“Um, doc, my plant is turning yellow and has spots. Can you help it?”

April 23, 2012 by
Filed under: CPCRW, Field Work 

The new field season brings some anxiety as we scramble to get materials together for the coming summer of field work. The anxiety takes hold because we are trying to “catch” the trees sucking up the spring snowmelt water before their leaves come out.  Anyone living in Fairbanks knows that the leaves appear around the first week of May. We’re all excited to see some green on the hillsides after a long grey winter and brown spring.  Who would have thought that racing trees would be stressful? They’re so secretive about their pre-summer activities that I need to stick probes in them to figure out what they’re doing and why.

The scramble to accumulate materials for field work and probe building can be hard in Fairbanks because there aren’t a lot of places we can get some of things we need.  I tend to go to the obvious places like Radio Shack or Brown’s Electric. But, I also hit up Michaels, JoAnne’s, or the dreaded Wal-Mart. I’m often asked what I’ll be using a particular thing for, and depending on the day, I either talk about it, or I smile and politely back out of the conversation. It really depends on the time crunch I’m under.  I start by saying that I’m building sensors.  When they ask for what, I say that I’m putting them in plants to measure their water use. That’s when I get the response “oh! I love plants. But, tell me, what does it mean when a plant gets little spots on it and turns brown? An aspen in my yard hasn’t put on leaves in years and it’s turning a weird color.” Well, the lack of leaves tipped me off that the plant is probably dead, but I have to smile because the exchange seems like something that would occur between a doctor and a non-patient at a golf course… “uh, doc, I have this rash…”. I smile and suggest that the tree has passed into the world of firewood.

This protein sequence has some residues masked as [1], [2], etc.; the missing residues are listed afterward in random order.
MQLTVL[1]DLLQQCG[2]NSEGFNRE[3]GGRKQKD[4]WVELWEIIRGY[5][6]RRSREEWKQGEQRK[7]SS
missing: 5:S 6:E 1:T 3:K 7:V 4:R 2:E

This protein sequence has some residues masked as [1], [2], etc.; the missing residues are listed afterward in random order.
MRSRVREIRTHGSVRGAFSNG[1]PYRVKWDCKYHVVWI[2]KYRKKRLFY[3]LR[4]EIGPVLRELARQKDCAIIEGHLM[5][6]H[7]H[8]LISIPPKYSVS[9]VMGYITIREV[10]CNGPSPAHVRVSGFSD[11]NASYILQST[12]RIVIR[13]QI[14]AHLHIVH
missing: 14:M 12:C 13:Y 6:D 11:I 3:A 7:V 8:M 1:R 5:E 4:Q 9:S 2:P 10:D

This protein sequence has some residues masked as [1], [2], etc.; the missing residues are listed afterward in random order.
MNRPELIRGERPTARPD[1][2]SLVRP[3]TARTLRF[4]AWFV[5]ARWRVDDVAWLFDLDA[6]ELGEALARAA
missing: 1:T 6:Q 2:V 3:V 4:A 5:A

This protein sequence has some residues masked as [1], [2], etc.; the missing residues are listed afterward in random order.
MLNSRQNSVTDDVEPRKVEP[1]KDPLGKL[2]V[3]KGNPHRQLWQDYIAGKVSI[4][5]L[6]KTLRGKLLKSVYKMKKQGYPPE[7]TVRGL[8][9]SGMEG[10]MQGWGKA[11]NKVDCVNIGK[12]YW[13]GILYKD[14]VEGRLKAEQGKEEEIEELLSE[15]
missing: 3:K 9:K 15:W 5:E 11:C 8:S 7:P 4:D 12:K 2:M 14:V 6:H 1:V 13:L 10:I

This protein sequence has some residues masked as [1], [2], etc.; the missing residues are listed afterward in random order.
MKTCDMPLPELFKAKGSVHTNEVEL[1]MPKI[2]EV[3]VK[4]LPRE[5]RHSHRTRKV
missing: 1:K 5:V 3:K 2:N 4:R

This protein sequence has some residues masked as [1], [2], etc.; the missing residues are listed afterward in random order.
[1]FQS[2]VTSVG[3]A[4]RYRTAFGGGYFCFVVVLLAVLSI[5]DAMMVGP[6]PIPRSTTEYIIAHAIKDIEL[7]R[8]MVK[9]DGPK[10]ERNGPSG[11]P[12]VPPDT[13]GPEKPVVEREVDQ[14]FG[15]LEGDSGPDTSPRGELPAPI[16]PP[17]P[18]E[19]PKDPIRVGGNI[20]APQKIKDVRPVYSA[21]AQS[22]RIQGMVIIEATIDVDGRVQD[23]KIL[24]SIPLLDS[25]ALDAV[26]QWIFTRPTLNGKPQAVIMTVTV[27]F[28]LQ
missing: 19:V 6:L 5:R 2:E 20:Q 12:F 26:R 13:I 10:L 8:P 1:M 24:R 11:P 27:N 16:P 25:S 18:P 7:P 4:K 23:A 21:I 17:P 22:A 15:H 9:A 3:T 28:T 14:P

Then it comes time to make the sensors.  Lab time is interesting because I end up in my own head for hours and hours. Doing repetitive activities lets the mind drift.  It’s almost meditative and my thoughts turn to funny things. Today, I’m soldering wires (a stupid word – it should be spelled phonetically, as sautering).  Soldering irons have to be cleaned off periodically because they accumulate solder on the tip and get gunky. Cleaning just entails smearing the hot tip on a wet sponge. The funny part is that the solder is hard to get off so I have to keep rolling the iron around in the sponge to get the stuff off. It makes me feel like I’m trying to wipe a booger off a robot finger.

Off to buy super glue, Styrofoam balls, duct tape, sheets of foil bubble wrap, deep cycle marine batteries, and solar panels.


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